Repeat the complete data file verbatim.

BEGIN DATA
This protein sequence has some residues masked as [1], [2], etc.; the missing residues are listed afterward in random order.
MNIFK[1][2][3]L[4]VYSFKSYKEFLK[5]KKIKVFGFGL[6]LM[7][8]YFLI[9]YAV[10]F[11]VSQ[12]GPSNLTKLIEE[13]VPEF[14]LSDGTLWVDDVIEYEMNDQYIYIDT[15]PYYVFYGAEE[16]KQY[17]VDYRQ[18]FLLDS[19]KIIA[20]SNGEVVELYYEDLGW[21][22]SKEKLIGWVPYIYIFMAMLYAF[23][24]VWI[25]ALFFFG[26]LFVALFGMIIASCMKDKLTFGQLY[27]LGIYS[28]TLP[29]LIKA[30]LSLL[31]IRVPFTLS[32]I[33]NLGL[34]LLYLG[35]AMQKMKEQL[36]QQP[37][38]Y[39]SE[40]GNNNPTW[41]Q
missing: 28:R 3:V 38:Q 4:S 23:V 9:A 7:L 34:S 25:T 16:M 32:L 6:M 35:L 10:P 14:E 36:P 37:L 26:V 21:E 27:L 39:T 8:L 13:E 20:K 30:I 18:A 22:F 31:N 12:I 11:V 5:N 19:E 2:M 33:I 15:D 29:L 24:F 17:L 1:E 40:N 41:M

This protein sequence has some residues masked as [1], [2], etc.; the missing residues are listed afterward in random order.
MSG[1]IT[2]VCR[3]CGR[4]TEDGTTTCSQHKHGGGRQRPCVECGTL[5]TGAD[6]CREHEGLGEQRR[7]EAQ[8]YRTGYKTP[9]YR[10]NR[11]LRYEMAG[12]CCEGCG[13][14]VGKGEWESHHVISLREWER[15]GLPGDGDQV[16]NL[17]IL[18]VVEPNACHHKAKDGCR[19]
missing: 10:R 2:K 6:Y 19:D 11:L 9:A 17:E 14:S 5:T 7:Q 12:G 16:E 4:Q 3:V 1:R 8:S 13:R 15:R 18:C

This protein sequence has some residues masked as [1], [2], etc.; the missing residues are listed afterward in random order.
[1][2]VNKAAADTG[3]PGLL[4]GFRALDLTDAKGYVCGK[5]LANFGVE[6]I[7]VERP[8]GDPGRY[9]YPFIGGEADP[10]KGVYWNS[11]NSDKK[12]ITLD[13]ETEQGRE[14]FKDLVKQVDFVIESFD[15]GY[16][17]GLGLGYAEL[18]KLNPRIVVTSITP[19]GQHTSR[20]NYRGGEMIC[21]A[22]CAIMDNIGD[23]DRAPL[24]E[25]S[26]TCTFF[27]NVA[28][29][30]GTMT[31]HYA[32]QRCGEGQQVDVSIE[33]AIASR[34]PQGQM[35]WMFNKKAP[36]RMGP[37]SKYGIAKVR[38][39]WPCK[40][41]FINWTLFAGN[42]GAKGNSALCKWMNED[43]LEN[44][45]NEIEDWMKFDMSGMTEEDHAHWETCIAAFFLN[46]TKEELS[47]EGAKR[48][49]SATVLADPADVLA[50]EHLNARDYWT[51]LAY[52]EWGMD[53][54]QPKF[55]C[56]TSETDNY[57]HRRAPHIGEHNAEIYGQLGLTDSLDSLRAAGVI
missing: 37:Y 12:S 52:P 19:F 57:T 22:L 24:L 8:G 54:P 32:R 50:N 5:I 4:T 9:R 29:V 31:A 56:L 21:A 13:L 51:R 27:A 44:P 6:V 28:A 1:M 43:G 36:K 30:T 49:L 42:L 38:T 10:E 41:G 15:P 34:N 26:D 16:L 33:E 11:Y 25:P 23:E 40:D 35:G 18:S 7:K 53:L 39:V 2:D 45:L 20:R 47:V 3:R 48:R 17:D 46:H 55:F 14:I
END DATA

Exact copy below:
This protein sequence has some residues masked as [1], [2], etc.; the missing residues are listed afterward in random order.
MNIFK[1][2][3]L[4]VYSFKSYKEFLK[5]KKIKVFGFGL[6]LM[7][8]YFLI[9]YAV[10]F[11]VSQ[12]GPSNLTKLIEE[13]VPEF[14]LSDGTLWVDDVIEYEMNDQYIYIDT[15]PYYVFYGAEE[16]KQY[17]VDYRQ[18]FLLDS[19]KIIA[20]SNGEVVELYYEDLGW[21][22]SKEKLIGWVPYIYIFMAMLYAF[23][24]VWI[25]ALFFFG[26]LFVALFGMIIASCMKDKLTFGQLY[27]LGIYS[28]TLP[29]LIKA[30]LSLL[31]IRVPFTLS[32]I[33]NLGL[34]LLYLG[35]AMQKMKEQL[36]QQP[37][38]Y[39]SE[40]GNNNPTW[41]Q
missing: 28:R 3:V 38:Q 4:S 23:V 9:A 7:L 34:S 25:T 16:M 32:L 6:M 35:L 10:P 14:E 36:P 37:L 26:V 21:E 27:L 39:T 8:L 13:E 20:K 30:I 18:A 22:F 31:N 12:I 11:V 5:N 19:E 2:M 33:I 15:D 29:L 24:F 17:L 1:E 40:N 41:M

This protein sequence has some residues masked as [1], [2], etc.; the missing residues are listed afterward in random order.
MSG[1]IT[2]VCR[3]CGR[4]TEDGTTTCSQHKHGGGRQRPCVECGTL[5]TGAD[6]CREHEGLGEQRR[7]EAQ[8]YRTGYKTP[9]YR[10]NR[11]LRYEMAG[12]CCEGCG[13][14]VGKGEWESHHVISLREWER[15]GLPGDGDQV[16]NL[17]IL[18]VVEPNACHHKAKDGCR[19]
missing: 10:R 2:K 6:Y 19:D 11:L 9:A 17:E 14:S 5:T 7:Q 12:G 16:E 4:Q 3:V 1:R 8:S 13:R 15:R 18:C

This protein sequence has some residues masked as [1], [2], etc.; the missing residues are listed afterward in random order.
[1][2]VNKAAADTG[3]PGLL[4]GFRALDLTDAKGYVCGK[5]LANFGVE[6]I[7]VERP[8]GDPGRY[9]YPFIGGEADP[10]KGVYWNS[11]NSDKK[12]ITLD[13]ETEQGRE[14]FKDLVKQVDFVIESFD[15]GY[16][17]GLGLGYAEL[18]KLNPRIVVTSITP[19]GQHTSR[20]NYRGGEMIC[21]A[22]CAIMDNIGD[23]DRAPL[24]E[25]S[26]TCTFF[27]NVA[28][29][30]GTMT[31]HYA[32]QRCGEGQQVDVSIE[33]AIASR[34]PQGQM[35]WMFNKKAP[36]RMGP[37]SKYGIAKVR[38][39]WPCK[40][41]FINWTLFAGN[42]GAKGNSALCKWMNED[43]LEN[44][45]NEIEDWMKFDMSGMTEEDHAHWETCIAAFFLN[46]TKEELS[47]EGAKR[48][49]SATVLADPADVLA[50]EHLNARDYWT[51]LAY[52]EWGMD[53][54]QPKF[55]C[56]TSETDNY[57]HRRAPHIGEHNAEIYGQLGLTDSLDSLRAAGVI
missing: 37:Y 12:S 52:P 19:F 57:T 22:L 24:L 8:G 54:P 32:R 50:N 5:I 4:T 9:R 29:V 31:A 56:L 21:A 13:L 51:R 27:A 44:P 6:V 28:A 1:M 43:G 36:K 30:T 49:L 42:L 38:T 10:E 41:G 15:P 34:N 26:D 16:L 33:E 11:Y 25:P 23:E 40:D 35:G 18:S 7:K 53:L 39:V 2:D 45:L 20:R 47:V 3:R 48:R 17:D 46:H 55:F 14:I